Historically, many board game ideas come from an idea about social or moral issues. For example, Monopoly was designed to teach people about financial difficulties such as finding affordable rent and paying taxes. Board games also help people develop real-work skills such as creativity, the ability to plan and prepare and empathy. Board games can even teach social activism. By overcoming adversity in board games such as Peacemaker, players grab hold of newfound mental tools that help them achieve success for their own causes. One truly noteworthy cause that some board games focus on is global poverty.
Across the World
Poverty is defined as living on less than $1.90 a day. The United States falls in the lower quarter of countries in terms of its poverty level. Most of the countries in the top quarter having the highest poverty levels have percentages in poverty that are more than 50%. South Sudan has the highest poverty level of 82.3% with Equatorial Guinea following close behind.
The highest poverty levels are located in Africa. For example, sub-Saharan Africa is the poorest region in the world. Of the 430 million people living there, 40% are recorded as living in extreme poverty as of 2018. Countries with the resources to help others have come together to form organizations such as the United Nations, World Bank and the European Nations to help these people in need.
Playing a board game helps people develop the skills and empathetic mindset to support organizations that are already addressing these issues. There are several examples of board games that even go as far as to address global poverty and social inequality specifically.
Multiple versions of Monopoly have undergone development. Development Monopoly is one version that focuses on raising awareness of poverty levels and inequality in developing countries. The board game revolves around the idea that not all individuals are born with the same privileges and opportunities. Players must negotiate and compromise depending upon their socio-economic group.
In original studies at universities in Belgium, students from different nationalities such as European, Asian and Latin American had the assignment of developing rules for Monopoly based on developing countries. Each time a new game began, the rules changed. In the second game, the players designed the rules around wealthier countries. The diversity of the nationalities involved forced the students to learn more about their fellow players and the poverty issues facing their homelands.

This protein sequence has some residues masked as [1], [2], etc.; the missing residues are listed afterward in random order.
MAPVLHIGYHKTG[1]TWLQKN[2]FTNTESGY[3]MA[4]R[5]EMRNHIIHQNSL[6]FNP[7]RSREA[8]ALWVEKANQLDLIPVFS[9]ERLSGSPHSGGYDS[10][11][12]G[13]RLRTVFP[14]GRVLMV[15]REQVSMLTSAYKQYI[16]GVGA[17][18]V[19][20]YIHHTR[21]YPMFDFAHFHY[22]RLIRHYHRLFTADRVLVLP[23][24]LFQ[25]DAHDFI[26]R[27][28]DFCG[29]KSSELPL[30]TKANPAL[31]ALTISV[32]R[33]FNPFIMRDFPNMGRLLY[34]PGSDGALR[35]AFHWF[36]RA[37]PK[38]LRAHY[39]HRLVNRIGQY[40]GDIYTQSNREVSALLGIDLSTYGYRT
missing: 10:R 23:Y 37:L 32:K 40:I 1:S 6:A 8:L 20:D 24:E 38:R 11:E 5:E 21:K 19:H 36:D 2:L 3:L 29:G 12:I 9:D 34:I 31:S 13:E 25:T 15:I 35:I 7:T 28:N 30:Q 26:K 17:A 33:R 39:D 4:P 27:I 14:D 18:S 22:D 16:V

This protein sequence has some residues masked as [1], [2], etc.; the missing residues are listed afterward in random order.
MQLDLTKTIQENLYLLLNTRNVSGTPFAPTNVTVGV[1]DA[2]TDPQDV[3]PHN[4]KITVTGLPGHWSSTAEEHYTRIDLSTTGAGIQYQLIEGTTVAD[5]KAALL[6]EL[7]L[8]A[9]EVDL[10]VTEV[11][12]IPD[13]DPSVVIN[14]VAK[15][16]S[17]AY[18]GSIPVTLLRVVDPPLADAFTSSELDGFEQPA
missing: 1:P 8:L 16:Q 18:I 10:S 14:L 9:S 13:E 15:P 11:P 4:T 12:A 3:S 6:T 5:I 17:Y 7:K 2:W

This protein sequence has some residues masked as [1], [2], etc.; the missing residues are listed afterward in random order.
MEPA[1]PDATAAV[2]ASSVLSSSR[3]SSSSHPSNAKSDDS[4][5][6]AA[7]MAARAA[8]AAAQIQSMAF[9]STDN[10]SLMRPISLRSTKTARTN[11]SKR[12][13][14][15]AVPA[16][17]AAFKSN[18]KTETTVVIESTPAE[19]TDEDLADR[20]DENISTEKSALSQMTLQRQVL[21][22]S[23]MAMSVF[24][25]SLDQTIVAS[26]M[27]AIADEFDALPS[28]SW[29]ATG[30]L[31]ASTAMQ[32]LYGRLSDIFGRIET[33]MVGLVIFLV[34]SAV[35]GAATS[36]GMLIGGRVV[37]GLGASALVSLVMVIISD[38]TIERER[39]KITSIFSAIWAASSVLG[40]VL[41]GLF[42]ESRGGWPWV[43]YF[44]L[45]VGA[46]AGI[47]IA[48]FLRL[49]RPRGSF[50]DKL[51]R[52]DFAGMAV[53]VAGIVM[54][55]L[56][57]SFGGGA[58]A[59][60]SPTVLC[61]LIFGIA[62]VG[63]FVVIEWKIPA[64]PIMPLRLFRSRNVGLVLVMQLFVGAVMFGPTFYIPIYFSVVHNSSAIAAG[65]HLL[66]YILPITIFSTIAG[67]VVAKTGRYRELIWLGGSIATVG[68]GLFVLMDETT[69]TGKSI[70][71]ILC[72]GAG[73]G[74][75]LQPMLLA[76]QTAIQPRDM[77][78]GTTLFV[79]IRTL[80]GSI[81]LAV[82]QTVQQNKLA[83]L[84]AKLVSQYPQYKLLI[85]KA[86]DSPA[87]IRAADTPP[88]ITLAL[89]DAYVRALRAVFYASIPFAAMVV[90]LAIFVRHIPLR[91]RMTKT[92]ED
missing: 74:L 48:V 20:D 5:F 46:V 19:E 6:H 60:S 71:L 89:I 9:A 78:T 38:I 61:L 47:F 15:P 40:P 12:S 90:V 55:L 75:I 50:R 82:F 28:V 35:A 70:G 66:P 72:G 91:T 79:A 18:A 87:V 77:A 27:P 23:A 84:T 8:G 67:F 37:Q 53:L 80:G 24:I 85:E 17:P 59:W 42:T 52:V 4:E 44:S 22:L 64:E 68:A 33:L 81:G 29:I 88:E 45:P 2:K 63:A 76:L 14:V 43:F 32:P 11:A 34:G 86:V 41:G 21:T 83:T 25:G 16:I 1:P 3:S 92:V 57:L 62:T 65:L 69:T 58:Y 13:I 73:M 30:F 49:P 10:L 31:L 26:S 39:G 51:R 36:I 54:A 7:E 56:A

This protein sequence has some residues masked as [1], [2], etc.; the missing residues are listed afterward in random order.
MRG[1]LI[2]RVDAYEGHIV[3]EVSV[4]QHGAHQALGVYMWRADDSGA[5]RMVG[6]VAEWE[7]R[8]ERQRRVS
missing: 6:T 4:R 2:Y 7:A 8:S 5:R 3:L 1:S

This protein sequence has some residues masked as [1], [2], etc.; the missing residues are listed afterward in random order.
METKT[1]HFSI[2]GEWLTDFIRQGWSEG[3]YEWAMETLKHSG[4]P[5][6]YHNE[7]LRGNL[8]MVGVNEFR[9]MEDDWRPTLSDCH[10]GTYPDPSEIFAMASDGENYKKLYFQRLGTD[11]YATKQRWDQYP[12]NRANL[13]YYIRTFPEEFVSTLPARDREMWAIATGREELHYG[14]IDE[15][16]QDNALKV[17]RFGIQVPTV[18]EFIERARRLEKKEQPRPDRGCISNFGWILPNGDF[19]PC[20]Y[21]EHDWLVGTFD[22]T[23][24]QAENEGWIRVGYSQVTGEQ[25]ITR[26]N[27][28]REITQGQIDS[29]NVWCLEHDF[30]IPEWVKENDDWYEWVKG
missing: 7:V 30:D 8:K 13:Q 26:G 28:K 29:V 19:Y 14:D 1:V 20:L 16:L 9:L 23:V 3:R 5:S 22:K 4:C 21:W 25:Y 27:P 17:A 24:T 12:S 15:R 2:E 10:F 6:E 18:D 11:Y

Players received salaries as a percentage. For example, a rich player may receive an 80% higher salary than a poor player. The advantages given to the rich and middle class allowed them to dominate and control the poor. The board game revealed that the rich players did not seem to mind taking advantage of the poor. After the games were completed, students were then asked how the rules of the game could be made to be pro-poor.
The Perspectivity Challenge
The Perspectivity Collective has also launched multiple poverty-related games. Notably, the Perspectivity Collective is a partnership of a dozen professionals who have lived and worked in areas such as Europe, the Middle East, Africa and more with polarized groups. The Collective’s goal is to foster social innovation and teach people how to navigate the difficulties and complexities of life.
One solution it developed is called the Perspectivity Challenge. The players play on one board that represents the world and navigate the game based on various challenges. These challenges focus on issues related to climate, food, human security, decision-making and more. The Food Challenge focuses on malnutrition and food availability and affordability, which are poverty related to the issue of global poverty. The goal of The Food Challenge is to develop and manage a country that can feed an entire population. Each player represents a different country and all must work together in order to prevent starvation.
This board game addresses the poverty issues of starvation, malnutrition and being able to feed one’s family. Players learn about the importance of world collaboration. It takes every country being invested in ending world hunger to be successful. This game is offered in multiple languages and has been played all around the world in countries such as the Netherlands, the United Kingdom, the United States, China, Cambodia, Vietnam, Thailand, India, Singapore and Manila. People at the World Bank in Washington even played it to help leaders learn collaboration and planning skills.
Ending Global Poverty
While amidst a continuing fear of the recent pandemic and a newfound necessity to find fun ways to entertain at home, a board game is a great way to educate people about the issue of poverty. Board games will always appeal to large masses of all kinds of people across the globe and can be used to reignite empathy for those around us who are struggling.
– Tara Boehringer